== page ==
Who's Buying?

As you walk the aisles of your favorite location to buy wine, have you ever looked around at who else is there? You can bet the wine industry is doing its best to figure out who you are, and who your fellow consumers are. I attended a tasting last night at Miami Culinary Institute featuring Dos Almas Wines from Chile, a very good line of wine new to the market. Francesco Zonin, one of the principals of the Italian wine company that owns Dos Almas, explained that these wines, retailing in the $15-$20 price range, hit what he felt was the sweet spot for wine. A colleague who also works for Zonin noted that a huge number of wines sell for less than $10 but said this isn’t where the quality is. He thinks the best deals in wine today (and by deal, I mean the balance of price with quality) is to be found in that $15-$20 range. To him, the quality is there, and so is the market.

 Francesco Zonin (himself a Millennial) speaks at the launch of the portfolio from new Chilean winery Dos Almas (photo: Lyn Farmer)

Francesco Zonin (himself a Millennial) speaks at the launch of the portfolio from new Chilean winery Dos Almas (photo: Lyn Farmer)

Of course, this begs the question, who is the market? According to a recent study by Wine Access, an online retailer of wines in all price ranges, the top market segment today is Millennials, consumers born between 1977 and 2000. That means this group comprises people who are just now of legal drinking age (21 years in the US, so born in 1996 or 1997) up to about 40 years of age. That’s a powerful market segment and one that is hard to pin down because it includes people just entering the job market (and thus just now gaining control of their finances) and people who may have had established careers for 15 years.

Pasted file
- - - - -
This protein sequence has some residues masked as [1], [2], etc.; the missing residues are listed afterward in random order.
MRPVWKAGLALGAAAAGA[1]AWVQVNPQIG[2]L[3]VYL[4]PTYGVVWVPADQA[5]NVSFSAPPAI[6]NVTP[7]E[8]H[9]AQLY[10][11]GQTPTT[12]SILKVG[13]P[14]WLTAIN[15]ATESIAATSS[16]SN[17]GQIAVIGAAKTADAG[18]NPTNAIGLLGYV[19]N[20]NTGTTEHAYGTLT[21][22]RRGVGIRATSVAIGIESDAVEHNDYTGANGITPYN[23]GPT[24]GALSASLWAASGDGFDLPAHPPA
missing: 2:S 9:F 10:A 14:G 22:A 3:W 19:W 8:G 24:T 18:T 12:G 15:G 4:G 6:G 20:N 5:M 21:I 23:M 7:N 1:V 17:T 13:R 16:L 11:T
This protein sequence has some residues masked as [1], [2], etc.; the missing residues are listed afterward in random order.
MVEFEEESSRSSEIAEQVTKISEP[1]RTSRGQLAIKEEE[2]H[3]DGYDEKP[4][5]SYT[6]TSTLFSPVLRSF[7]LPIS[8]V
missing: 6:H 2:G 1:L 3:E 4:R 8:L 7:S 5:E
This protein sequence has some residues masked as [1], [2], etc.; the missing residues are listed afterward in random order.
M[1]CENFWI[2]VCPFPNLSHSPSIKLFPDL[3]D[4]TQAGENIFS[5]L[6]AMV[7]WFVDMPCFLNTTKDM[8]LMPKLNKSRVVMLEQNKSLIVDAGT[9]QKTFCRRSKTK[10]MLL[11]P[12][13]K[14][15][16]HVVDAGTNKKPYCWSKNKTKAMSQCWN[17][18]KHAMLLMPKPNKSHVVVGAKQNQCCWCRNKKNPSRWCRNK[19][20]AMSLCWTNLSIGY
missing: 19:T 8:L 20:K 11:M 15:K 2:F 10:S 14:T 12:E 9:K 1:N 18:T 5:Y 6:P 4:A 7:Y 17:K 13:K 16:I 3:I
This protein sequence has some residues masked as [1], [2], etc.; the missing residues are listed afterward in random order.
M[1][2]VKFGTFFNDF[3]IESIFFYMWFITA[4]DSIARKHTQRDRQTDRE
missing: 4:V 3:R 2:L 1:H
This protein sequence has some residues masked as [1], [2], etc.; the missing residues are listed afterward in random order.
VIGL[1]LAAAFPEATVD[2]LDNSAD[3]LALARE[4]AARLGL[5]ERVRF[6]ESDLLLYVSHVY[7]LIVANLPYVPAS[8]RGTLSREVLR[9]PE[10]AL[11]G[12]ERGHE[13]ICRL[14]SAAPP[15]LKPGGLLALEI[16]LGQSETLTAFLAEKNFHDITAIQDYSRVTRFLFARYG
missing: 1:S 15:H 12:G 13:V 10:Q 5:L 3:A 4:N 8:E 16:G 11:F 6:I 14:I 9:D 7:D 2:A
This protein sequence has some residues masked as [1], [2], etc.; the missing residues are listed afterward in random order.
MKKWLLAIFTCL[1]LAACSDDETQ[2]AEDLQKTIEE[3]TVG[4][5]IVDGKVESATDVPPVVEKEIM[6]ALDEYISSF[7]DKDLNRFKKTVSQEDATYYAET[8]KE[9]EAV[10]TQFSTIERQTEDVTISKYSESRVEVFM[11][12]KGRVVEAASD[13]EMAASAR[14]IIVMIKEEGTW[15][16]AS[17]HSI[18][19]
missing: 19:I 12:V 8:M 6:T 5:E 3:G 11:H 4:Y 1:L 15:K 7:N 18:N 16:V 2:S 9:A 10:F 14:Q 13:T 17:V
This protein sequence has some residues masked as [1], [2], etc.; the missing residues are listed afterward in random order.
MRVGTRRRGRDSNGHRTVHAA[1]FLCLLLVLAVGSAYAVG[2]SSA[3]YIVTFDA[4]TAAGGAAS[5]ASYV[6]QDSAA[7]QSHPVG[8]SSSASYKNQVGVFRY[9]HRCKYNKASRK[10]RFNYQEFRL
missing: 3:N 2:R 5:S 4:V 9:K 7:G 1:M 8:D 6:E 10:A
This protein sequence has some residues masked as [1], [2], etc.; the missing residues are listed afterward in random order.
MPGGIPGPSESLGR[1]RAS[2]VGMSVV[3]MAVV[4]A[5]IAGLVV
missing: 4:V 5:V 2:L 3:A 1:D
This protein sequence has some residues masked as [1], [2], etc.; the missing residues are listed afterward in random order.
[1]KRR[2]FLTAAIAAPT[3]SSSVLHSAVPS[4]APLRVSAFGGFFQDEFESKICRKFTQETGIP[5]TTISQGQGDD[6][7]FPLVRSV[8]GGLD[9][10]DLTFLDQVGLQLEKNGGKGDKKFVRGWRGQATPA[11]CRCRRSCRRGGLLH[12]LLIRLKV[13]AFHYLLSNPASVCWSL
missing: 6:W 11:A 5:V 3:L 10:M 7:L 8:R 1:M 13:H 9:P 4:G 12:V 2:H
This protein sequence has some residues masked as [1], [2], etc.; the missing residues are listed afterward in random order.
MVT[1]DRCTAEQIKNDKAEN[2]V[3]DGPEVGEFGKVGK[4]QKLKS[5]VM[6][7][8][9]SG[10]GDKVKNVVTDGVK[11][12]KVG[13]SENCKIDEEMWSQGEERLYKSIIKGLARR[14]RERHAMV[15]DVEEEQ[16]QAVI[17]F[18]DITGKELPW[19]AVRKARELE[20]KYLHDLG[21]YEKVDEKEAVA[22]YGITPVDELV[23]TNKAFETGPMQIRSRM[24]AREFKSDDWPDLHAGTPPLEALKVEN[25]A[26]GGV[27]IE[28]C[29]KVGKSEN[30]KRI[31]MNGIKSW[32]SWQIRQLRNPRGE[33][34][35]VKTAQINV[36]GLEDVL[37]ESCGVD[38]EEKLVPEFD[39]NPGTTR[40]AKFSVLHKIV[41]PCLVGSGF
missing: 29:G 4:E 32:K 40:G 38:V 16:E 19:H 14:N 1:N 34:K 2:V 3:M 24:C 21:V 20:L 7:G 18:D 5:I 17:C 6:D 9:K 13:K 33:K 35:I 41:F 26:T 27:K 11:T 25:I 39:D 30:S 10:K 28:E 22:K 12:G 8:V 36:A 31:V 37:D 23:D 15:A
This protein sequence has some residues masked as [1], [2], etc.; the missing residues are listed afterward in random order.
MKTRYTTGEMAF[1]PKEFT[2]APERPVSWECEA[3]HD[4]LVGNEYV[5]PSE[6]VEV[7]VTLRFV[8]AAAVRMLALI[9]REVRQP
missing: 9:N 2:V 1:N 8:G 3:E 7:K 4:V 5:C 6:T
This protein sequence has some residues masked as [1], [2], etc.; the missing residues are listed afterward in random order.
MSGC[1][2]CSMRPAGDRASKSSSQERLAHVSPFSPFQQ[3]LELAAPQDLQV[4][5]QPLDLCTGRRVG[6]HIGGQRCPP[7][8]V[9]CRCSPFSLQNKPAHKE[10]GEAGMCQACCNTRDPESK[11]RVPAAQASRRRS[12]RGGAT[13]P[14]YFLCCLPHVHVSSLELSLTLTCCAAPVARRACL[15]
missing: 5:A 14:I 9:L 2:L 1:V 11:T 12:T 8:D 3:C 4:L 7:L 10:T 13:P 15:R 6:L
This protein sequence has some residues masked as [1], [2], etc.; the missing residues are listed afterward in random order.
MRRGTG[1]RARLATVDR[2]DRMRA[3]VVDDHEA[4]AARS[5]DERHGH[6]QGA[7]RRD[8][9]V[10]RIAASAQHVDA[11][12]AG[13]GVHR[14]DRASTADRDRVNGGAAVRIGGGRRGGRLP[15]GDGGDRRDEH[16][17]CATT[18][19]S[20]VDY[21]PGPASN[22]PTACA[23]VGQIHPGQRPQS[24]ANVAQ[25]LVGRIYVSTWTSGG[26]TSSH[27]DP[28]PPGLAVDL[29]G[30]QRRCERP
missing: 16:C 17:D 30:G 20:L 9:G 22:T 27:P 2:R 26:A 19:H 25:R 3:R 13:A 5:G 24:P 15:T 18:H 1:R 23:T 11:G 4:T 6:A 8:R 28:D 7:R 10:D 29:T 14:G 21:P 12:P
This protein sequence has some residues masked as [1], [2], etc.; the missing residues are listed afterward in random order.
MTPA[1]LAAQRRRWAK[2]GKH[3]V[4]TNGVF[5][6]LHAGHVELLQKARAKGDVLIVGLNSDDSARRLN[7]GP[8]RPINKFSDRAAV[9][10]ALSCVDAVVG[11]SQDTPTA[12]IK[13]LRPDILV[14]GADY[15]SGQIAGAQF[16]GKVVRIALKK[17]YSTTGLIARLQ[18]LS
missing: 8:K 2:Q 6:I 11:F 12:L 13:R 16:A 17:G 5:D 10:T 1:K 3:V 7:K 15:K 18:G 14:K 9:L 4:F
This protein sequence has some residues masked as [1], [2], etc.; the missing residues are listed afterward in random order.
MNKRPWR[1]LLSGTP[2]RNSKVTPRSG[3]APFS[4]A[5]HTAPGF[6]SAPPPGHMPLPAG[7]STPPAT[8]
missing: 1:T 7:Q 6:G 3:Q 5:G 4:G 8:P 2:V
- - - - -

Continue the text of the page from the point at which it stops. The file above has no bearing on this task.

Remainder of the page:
According to Drinks Business magazine in a report on the study, “Generation X fine-wine consumers spend $5,717 (with birth ages ranging from the late 1960s to early 1980s) on wine annually, compared to Baby Boomers (born between the mid-1940s and 1960s), who spend $4,900 and Millennials, who spend $4,163.” That indicates Gen-X’ers are the big spenders, but wait there’s more.

The study continues, “the results found that 65% of consumers born between the mid 1980s and late 1990s seek out rare and unusual wines and vintages, while 75% wish they could spend more on wine. Generation X were the most likely to spend $70 on a bottle of wine more than once a month, are the most engaged wine club customers and are growing their wine cellar.” In other words, millennials are set to take over and become one of the most adventurous, and lucrative, demographics to target.

What does that mean for the wine market? In an era when an increasing number of wines seem to be made in the winery rather than in the vineyard, marketers may be directing what is in the bottle as much as Mother Nature. At the same time, if Millennials give an emphasis to products that are “natural” as many seem to do, we may have a welcome return to nature in that magical $15-$20 range. I thought the Dos Almas wines I tasted last night fit that profile of wines made in harmony with nature, and I’ll share some tasting notes in an upcoming post.